HC Deb 20 May 1914 vol 62 c1948
83. Mr. HUNT

asked the Postmaster-General whether a number of men rejected under the engineering revision of 1911 are recognised by their superior officers as being amongst the most efficient officers in the service; will he say in what manner the qualifications of the men were judged; is he aware that a number of men who were selected had not passed a Civil Service examination at all; and, if so, will he endeavour to find some means of removing the hardship to the efficient long-service men who were rejected?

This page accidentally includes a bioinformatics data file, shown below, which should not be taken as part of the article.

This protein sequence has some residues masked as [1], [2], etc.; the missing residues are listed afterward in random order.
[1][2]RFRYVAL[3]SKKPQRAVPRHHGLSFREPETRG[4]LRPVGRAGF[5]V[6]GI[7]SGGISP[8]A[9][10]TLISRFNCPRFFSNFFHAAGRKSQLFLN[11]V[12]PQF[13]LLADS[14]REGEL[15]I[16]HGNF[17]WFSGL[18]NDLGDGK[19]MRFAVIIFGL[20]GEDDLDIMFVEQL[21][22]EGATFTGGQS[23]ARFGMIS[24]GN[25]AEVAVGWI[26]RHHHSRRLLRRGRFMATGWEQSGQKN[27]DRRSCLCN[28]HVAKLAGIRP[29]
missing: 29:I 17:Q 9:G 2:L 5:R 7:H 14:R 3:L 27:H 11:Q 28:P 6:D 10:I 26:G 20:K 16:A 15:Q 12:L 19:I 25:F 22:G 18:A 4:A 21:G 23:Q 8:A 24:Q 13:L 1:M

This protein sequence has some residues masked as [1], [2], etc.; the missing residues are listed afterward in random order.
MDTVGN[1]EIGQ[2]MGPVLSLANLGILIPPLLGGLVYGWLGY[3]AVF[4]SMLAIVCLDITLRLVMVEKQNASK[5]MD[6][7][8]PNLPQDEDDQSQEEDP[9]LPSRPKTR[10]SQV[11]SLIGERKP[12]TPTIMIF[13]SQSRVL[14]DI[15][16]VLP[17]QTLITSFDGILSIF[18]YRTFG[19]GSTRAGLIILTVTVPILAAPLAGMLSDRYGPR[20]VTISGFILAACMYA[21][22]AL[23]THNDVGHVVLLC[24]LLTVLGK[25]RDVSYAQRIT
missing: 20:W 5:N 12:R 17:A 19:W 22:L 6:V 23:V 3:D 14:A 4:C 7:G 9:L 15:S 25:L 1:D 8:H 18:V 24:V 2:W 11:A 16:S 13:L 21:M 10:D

The men rejected at the revision of 1911 were not considered by their superior officers to be as well qualified as the men selected for inclusion in the new class of assistant engineers. Some of the selected men had been recruited before a special examination had been established for the class of assistant engineers, but they all held Civil Service certificates. The claims of the men rejected in 1911 are being considered as suitable vacancies arise.


Are young men from the universities still to come straight from the universities without any practical knowledge and be put over the heads of long-service men with large practical experience? Is that going on?


When a question was asked on this on a previous occasion, I said the candidates from the universities were a satisfactory class. I have no-intention of interfering with the arrangement.